Summary Of Repressive Tolerance

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As immigration and relations between races become more influential issues in politics, there have been many opposing views on the treatment of minority groups. Some people believe that diversity and immigration is a threat to original identity while others believe that they are extremely beneficial to society. Writers Samuel P. Huntington in The Hispanic Challenge and Herbert Marcuse in Repressive Tolerance express these differing views regarding these important topics. Huntington takes the ‘threat to identity’ side when explaining how Mexican immigration is extremely different from European immigration. On the other hand, Marcuse takes a different route when explaining the idea of tolerance, claiming that majority groups who oppress the minority…show more content…
So, no matter the political leaning, movements are subject to change depending on the effects it may or may not cause over time. Huntington proves this idea when he explains exactly how Mexican immigrants are different than European immigrants. He begins by stating how, completely ignoring the existence of Native Americans, America was originally settled by “white, British, and Protestant” people whom established original American culture (Huntington 1). Then, during the 19th century, when people migrated across the Atlantic Ocean from countries like Germany, Ireland, and Scandinavia, and brought their cultures with them. They were accepted with open arms. As a result of their emigration, America was now viewed as “multiethnic and multiracial” and “defined in terms of culture and creed” (Huntington 1). On the contrary, when people traveled across the border from Mexico, their culture was not so widely accepted. Mexican traditions and values were seen as a “serious challenge to America’s traditional identity” (Huntington 2). The “original settlers” of America were incredibly open to people travelling from Europe, but when people came from Latin America, they were…show more content…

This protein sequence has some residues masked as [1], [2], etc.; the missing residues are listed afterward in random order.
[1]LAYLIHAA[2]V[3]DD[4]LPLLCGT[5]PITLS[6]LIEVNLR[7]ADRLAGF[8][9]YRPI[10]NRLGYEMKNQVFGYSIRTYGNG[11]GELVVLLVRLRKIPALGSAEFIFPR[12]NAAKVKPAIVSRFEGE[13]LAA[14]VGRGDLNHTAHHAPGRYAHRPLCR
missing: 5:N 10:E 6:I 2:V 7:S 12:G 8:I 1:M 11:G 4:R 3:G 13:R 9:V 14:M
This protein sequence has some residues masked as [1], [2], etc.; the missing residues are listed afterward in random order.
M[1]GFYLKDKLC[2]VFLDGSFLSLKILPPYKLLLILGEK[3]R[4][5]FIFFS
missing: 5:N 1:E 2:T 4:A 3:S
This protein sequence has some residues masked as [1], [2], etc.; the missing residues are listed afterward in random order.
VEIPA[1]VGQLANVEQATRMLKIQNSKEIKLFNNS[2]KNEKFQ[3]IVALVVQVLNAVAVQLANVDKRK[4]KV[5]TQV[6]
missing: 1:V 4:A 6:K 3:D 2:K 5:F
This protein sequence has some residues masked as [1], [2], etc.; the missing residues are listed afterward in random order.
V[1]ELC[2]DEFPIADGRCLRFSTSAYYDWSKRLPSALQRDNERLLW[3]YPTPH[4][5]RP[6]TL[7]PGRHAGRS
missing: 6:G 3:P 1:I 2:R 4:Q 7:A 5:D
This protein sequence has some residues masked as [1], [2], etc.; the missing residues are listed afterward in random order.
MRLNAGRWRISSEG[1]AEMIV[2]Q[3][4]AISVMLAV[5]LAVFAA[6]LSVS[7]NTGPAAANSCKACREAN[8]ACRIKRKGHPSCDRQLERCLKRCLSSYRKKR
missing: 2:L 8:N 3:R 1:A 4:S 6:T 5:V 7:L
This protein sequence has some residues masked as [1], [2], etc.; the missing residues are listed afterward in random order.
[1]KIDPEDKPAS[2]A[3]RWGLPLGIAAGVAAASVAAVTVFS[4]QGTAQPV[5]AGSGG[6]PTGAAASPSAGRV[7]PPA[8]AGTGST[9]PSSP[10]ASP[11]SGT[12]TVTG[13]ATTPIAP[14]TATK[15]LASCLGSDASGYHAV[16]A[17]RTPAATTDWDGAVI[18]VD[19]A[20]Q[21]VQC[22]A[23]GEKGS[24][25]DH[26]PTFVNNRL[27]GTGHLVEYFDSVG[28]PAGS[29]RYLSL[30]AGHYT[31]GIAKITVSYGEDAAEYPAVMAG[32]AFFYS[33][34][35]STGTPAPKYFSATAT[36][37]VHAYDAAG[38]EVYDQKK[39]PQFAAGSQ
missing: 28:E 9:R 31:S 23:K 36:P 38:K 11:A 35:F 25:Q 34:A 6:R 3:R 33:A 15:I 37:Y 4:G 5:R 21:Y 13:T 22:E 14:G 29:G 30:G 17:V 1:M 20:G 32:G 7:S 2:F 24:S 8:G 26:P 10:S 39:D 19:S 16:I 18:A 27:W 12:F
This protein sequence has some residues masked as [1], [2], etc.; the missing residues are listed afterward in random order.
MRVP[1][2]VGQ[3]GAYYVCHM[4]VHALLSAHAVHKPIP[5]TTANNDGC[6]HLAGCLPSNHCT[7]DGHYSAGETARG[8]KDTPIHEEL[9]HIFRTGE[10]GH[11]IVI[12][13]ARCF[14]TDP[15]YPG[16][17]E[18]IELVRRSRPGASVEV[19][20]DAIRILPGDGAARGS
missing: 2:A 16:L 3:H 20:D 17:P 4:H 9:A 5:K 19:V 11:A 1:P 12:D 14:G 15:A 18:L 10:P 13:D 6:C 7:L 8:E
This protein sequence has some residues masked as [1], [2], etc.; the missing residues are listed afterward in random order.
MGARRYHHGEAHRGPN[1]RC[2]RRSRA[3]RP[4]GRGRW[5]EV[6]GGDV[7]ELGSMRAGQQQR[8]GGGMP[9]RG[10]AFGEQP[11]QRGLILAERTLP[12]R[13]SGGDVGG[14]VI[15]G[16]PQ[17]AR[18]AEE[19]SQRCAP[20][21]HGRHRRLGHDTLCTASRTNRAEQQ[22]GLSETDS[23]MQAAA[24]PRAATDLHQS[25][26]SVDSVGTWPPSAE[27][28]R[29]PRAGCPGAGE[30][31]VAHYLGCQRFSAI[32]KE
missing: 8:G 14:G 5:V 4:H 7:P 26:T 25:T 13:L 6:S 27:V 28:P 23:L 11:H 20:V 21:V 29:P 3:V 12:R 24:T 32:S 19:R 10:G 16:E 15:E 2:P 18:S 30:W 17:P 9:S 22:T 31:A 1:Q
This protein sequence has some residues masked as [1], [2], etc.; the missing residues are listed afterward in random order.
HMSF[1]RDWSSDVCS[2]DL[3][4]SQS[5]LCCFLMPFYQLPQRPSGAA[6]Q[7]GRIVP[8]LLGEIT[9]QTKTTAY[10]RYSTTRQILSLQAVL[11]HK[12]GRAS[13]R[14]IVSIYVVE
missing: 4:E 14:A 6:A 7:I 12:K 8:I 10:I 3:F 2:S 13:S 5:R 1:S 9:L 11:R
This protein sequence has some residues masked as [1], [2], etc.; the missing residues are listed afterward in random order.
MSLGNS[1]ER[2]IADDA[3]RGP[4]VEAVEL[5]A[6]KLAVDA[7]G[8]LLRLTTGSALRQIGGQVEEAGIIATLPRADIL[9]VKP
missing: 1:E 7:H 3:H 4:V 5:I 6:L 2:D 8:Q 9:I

He states that “with the actual decline of dissenting forces in the society, the opposition is insulated in small and frequently antagonistic groups who, even where tolerated within the narrow limits set by the hierarchical structure of society, are powerless while they keep within these limits. But the tolerance shown to them is deceptive and promotes coordination. And on the firm foundations of a coordinated society all but closed against qualitative change, tolerance itself serves to contain such change rather than to promote it” (Marcuse 11). On a positive note, intolerance is declining. However, there still hold some sort of influence because the groups that are tolerant, are also tolerant of their unorthodox opinions. Tolerance towards the intolerant encourages their ideas because they are deceived into thinking that no one is against them and their intolerance is acceptable. Huntington proves this fact by explaining how their concentration and lack of assimilation causes cultural and language barriers that provide the basis for intolerance. He states that “it is quite different to argue that Americans should know a non-English language in order to communicate with their fellow citizens. Yet, that is what the Spanish-language advocates have in mind” (Huntington 7). It is once again prevalent that American
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